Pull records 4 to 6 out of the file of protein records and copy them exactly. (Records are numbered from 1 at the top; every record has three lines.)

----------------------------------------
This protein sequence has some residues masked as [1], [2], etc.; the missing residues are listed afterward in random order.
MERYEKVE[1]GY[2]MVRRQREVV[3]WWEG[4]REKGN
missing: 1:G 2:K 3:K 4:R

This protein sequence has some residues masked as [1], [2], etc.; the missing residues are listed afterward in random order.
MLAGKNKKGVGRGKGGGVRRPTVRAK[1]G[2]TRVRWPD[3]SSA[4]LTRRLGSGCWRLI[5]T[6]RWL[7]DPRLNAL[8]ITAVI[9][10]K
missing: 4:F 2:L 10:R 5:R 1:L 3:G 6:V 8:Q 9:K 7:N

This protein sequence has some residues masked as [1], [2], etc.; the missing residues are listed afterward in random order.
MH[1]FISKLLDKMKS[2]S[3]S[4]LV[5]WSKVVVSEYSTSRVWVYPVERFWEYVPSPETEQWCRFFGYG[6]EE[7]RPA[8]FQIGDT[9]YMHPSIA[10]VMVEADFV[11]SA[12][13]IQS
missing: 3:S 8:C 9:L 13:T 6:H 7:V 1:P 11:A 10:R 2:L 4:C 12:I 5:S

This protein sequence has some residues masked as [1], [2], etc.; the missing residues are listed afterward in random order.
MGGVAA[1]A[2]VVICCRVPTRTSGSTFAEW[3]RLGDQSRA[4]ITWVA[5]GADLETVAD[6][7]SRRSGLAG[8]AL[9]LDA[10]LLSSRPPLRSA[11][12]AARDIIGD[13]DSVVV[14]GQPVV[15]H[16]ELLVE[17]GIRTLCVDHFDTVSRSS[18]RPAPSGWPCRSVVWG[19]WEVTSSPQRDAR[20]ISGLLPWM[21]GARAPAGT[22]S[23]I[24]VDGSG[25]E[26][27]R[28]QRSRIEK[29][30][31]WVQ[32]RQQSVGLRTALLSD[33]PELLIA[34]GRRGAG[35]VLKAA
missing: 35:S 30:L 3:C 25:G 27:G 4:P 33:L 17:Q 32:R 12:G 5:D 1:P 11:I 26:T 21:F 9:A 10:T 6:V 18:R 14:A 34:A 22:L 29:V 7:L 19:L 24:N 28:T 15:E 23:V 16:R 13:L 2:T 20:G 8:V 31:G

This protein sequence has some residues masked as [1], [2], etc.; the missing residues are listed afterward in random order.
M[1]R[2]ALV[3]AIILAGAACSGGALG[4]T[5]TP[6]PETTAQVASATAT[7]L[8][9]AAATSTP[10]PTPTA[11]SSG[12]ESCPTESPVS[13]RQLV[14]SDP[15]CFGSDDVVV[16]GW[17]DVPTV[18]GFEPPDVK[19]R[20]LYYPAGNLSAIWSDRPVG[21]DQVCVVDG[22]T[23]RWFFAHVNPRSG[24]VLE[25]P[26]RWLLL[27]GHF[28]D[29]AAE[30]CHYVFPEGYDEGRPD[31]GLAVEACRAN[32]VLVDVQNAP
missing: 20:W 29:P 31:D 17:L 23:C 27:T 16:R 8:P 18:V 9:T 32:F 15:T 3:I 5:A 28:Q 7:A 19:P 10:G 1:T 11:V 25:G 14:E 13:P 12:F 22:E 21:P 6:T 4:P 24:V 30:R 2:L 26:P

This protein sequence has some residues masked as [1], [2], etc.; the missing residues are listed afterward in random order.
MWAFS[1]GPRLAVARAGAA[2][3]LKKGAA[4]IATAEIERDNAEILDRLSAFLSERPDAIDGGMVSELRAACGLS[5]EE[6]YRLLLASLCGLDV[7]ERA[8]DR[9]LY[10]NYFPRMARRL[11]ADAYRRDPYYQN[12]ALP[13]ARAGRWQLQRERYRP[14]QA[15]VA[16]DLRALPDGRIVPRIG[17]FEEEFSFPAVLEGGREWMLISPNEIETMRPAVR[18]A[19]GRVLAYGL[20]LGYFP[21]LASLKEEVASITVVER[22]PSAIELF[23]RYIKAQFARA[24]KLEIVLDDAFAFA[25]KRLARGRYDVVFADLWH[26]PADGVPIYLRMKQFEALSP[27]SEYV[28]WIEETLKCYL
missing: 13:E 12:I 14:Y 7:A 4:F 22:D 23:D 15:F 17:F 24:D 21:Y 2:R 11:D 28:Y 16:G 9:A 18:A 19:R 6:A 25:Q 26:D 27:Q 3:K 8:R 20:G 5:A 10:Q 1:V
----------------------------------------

This protein sequence has some residues masked as [1], [2], etc.; the missing residues are listed afterward in random order.
MGGVAA[1]A[2]VVICCRVPTRTSGSTFAEW[3]RLGDQSRA[4]ITWVA[5]GADLETVAD[6][7]SRRSGLAG[8]AL[9]LDA[10]LLSSRPPLRSA[11][12]AARDIIGD[13]DSVVV[14]GQPVV[15]H[16]ELLVE[17]GIRTLCVDHFDTVSRSS[18]RPAPSGWPCRSVVWG[19]WEVTSSPQRDAR[20]ISGLLPWM[21]GARAPAGT[22]S[23]I[24]VDGSG[25]E[26][27]R[28]QRSRIEK[29][30][31]WVQ[32]RQQSVGLRTALLSD[33]PELLIA[34]GRRGAG[35]VLKAA
missing: 35:S 30:L 3:C 25:G 27:G 4:P 33:L 17:Q 32:R 12:G 5:D 1:P 11:I 26:T 21:F 9:A 10:T 6:V 18:R 14:A 34:A 22:L 29:V 7:L 19:L 24:N 28:T 15:E 23:V 16:R 13:L 2:T 20:G 8:V 31:G

This protein sequence has some residues masked as [1], [2], etc.; the missing residues are listed afterward in random order.
M[1]R[2]ALV[3]AIILAGAACSGGALG[4]T[5]TP[6]PETTAQVASATAT[7]L[8][9]AAATSTP[10]PTPTA[11]SSG[12]ESCPTESPVS[13]RQLV[14]SDP[15]CFGSDDVVV[16]GW[17]DVPTV[18]GFEPPDVK[19]R[20]LYYPAGNLSAIWSDRPVG[21]DQVCVVDG[22]T[23]RWFFAHVNPRSG[24]VLE[25]P[26]RWLLL[27]GHF[28]D[29]AAE[30]CHYVFPEGYDEGRPD[31]GLAVEACRAN[32]VLVDVQNAP
missing: 20:W 29:P 31:D 17:L 23:C 27:T 16:R 8:P 18:V 9:T 32:F 15:T 3:I 5:A 28:Q 7:A 19:P 10:G 1:T 11:V 25:G 14:E 13:P 12:F 22:E 21:P 6:T 4:P 24:V 30:R 2:L 26:P

This protein sequence has some residues masked as [1], [2], etc.; the missing residues are listed afterward in random order.
MWAFS[1]GPRLAVARAGAA[2][3]LKKGAA[4]IATAEIERDNAEILDRLSAFLSERPDAIDGGMVSELRAACGLS[5]EE[6]YRLLLASLCGLDV[7]ERA[8]DR[9]LY[10]NYFPRMARRL[11]ADAYRRDPYYQN[12]ALP[13]ARAGRWQLQRERYRP[14]QA[15]VA[16]DLRALPDGRIVPRIG[17]FEEEFSFPAVLEGGREWMLISPNEIETMRPAVR[18]A[19]GRVLAYGL[20]LGYFP[21]LASLKEEVASITVVER[22]PSAIELF[23]RYIKAQFARA[24]KLEIVLDDAFAFA[25]KRLARGRYDVVFADLWH[26]PADGVPIYLRMKQFEALSP[27]SEYV[28]WIEETLKCYL
missing: 13:E 12:I 14:Y 7:A 4:F 22:D 23:D 15:F 17:F 24:D 21:Y 2:R 11:D 28:Y 16:G 9:A 18:A 19:R 6:A 25:Q 26:D 27:Q 3:K 8:R 20:G 5:A 10:Q 1:V